When the class learned Derengowski had resigned, both Hart and Thomas tried to contact SE philosophy department chair Sharon Wettengel and the SE vice president of student developmental services Rusty Fox, but their e-mails were not returned. They did speak with Wettengel in person when she came to introduce the replacement teacher, but they were given no answers, Hart said.

Hart and Thomas both filed official complaints about the way TCC handled the situation.

“I told Sharon Wettengel and Rusty Fox in the complaint I filed with TCC I have been discriminated against,” Thomas said.

The class was assigned a new instructor and, while Hart understands he is in a very difficult position, she is not satisfied with the class and wonders what will happen with the final grade, she said.

The atmosphere between the Muslim students and the other class members is now tense, Hart said.

“This situation is not settled in any way in the class,” she said.

On Dec. 1, Derengowski replied to an email the replacement instructor sent about a grading curve the students had mentioned. The reply, which was sent to the entire class, ends: “Two students ruined not only the curve and the class but something I loved to do. So if anyone really wants to discuss fairness or unfairness, right or wrong, what’s ethical or unethical, then look to them.”

Derengowski’s knowledge of his subject is not the question in either Hart’s or the female Muslim student’s minds.

“I admired the fact that this man has a great deal of knowledge and learned a lot from him,” the female Muslim student said.

However, she didn’t agree with how much Derengowski’s religious viewpoint was included in his teaching.

“He referred to the Bible countless times to justify some of his teachings although there were two Muslim students and an atheist in class,” the female Muslim student said. “But it was more than an opinion he was giving. He was teaching his opinion rather than giving it.”

Derengowski told The Collegian last week that he tried to teach objectively so students could make educated decisions and that the class discussed “the good, the bad and the ugly” of each religion.

The content of Derengowski’s website and his other Internet postings also troubled the female Muslim student, she said.

“He clearly states his hatred for Islam over and over again,” she said. “Do employers not research people’s personal Facebook pages when looking to hire them? Did TCC not do the same with a professor who is trusted to touch such sensitive subjects with a proper and respective manner?”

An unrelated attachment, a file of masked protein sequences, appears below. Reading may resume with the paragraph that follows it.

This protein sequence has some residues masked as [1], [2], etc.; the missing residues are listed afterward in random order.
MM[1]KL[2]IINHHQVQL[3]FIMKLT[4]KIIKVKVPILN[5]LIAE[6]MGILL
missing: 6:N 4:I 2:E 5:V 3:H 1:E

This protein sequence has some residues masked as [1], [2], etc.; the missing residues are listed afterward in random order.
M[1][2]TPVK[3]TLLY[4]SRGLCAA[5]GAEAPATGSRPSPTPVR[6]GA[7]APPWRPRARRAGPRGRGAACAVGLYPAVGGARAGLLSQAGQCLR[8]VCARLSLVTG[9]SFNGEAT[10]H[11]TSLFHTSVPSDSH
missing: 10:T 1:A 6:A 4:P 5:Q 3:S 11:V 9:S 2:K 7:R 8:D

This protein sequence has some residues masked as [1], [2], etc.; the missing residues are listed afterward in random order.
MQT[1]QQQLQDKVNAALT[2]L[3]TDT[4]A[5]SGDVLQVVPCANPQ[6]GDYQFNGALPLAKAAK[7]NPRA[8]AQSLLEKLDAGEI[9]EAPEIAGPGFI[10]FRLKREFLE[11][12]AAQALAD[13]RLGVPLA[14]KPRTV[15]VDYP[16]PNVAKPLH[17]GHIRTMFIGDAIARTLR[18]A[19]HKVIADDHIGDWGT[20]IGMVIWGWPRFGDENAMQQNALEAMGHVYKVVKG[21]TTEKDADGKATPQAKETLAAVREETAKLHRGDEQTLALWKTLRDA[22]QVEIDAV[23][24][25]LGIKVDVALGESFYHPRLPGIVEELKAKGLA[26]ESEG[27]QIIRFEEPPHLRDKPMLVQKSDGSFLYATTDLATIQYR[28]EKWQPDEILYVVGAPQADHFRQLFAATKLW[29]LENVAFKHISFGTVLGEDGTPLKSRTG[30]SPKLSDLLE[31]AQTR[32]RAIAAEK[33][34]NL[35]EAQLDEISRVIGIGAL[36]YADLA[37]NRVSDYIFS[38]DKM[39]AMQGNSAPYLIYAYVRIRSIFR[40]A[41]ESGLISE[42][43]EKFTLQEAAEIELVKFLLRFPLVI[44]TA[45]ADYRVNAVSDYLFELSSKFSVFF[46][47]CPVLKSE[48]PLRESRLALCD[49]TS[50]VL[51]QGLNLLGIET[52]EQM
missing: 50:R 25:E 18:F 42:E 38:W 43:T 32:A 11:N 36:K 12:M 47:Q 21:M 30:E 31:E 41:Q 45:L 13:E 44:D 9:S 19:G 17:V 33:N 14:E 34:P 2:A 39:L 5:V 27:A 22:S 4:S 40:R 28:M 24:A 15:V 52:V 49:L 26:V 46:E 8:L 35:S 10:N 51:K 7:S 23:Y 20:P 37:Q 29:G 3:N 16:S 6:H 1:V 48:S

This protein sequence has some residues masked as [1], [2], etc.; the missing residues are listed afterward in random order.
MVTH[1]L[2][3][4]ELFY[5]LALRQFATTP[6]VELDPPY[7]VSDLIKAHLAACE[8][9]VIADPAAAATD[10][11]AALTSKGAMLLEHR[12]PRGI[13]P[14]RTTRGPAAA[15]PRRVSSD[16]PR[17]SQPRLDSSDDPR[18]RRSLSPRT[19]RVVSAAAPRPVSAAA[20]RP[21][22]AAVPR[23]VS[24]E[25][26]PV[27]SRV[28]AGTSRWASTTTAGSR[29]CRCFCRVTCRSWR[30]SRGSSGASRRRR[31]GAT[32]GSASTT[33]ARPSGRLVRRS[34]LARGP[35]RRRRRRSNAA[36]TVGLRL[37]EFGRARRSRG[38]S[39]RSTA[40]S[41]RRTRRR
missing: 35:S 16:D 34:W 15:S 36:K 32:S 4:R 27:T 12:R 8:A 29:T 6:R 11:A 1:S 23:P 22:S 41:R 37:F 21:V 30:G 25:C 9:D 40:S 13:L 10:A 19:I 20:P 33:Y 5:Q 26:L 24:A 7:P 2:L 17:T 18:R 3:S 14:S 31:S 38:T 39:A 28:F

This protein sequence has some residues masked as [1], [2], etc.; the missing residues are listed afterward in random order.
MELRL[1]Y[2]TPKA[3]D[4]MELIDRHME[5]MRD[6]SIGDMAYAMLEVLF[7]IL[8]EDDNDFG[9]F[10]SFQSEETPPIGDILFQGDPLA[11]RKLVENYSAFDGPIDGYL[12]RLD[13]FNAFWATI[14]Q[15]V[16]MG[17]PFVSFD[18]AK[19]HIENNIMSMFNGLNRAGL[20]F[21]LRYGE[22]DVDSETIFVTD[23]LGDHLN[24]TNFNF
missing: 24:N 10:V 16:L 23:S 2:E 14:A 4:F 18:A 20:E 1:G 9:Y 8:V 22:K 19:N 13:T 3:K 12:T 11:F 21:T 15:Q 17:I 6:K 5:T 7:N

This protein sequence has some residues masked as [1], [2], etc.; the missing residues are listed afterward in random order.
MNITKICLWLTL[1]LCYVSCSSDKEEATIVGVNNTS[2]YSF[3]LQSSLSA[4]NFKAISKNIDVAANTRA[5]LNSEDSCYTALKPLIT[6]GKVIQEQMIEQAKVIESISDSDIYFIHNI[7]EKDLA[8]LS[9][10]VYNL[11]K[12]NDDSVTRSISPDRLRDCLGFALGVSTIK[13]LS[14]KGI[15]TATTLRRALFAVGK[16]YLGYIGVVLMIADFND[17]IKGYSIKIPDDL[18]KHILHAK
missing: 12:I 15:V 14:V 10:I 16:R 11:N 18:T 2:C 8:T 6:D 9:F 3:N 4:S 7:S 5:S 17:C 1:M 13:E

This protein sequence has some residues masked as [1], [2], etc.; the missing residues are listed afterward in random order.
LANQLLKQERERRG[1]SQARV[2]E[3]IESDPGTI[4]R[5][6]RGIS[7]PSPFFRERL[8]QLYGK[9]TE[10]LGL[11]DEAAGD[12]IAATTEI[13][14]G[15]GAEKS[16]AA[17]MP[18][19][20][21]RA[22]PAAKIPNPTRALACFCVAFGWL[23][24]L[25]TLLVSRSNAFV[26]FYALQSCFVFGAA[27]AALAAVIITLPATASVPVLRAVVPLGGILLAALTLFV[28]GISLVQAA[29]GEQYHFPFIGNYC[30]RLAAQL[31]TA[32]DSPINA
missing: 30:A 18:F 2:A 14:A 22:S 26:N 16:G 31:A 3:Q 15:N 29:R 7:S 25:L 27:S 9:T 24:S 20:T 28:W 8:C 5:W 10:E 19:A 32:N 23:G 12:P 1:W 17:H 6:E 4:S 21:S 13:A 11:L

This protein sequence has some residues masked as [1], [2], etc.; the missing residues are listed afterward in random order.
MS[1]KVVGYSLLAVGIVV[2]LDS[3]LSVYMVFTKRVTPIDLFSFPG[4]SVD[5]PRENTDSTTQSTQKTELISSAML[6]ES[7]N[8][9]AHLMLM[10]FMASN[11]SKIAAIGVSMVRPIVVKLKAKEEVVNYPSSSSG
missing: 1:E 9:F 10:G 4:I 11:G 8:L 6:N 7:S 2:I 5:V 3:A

Thomas said she has read Derengowski’s website.

“I don’t have a problem with it,” she said. “It’s a religion class. You take from it what you want and leave what you want. He never referenced his website in class. He gave us facts based on his study. Every class, he always had a book from his library on that religion.”

Derengowski’s syllabus did list Cultism, Scientology, Mormonism and Jehovah’s Witness articles from his website, capro.info, as required reading.

Hart said Derengowski was fair in his classroom teaching.

“He does a very good job of presenting the historical facts of a religion,” she said. “His lectures are all based on facts. His opinion only comes in when someone asks a subjective question.”

Derengowski didn’t use the textbook to make the Islam lesson, the female Muslim student said.

“He brought his own sources,” she said. “There was nothing in the textbook about anything he taught that day.”

Thornton, who identified himself as an atheist, said he was not worried about being attacked when the class topic turned to atheism, though Derengowski resigned before the class could cover it.

“I stated all my opinions,” he said. “It was always very professional, our questions toward each other. I was not scared at all. I was kind of excited because I like a good debate.”

Muñoz did not return phone messages. Wettengel referred all questions to the college’s public relations department.

A group from human resources and administration are looking into the complaint, said Frank Griffis, director of public relations and marketing.

“Sometimes, these [investigations] do lead to changes,” he said.

Student complaints matter, Griffis said.

“Any time we have student complaints we take that seriously,” he said. “These students have made some serious accusations.”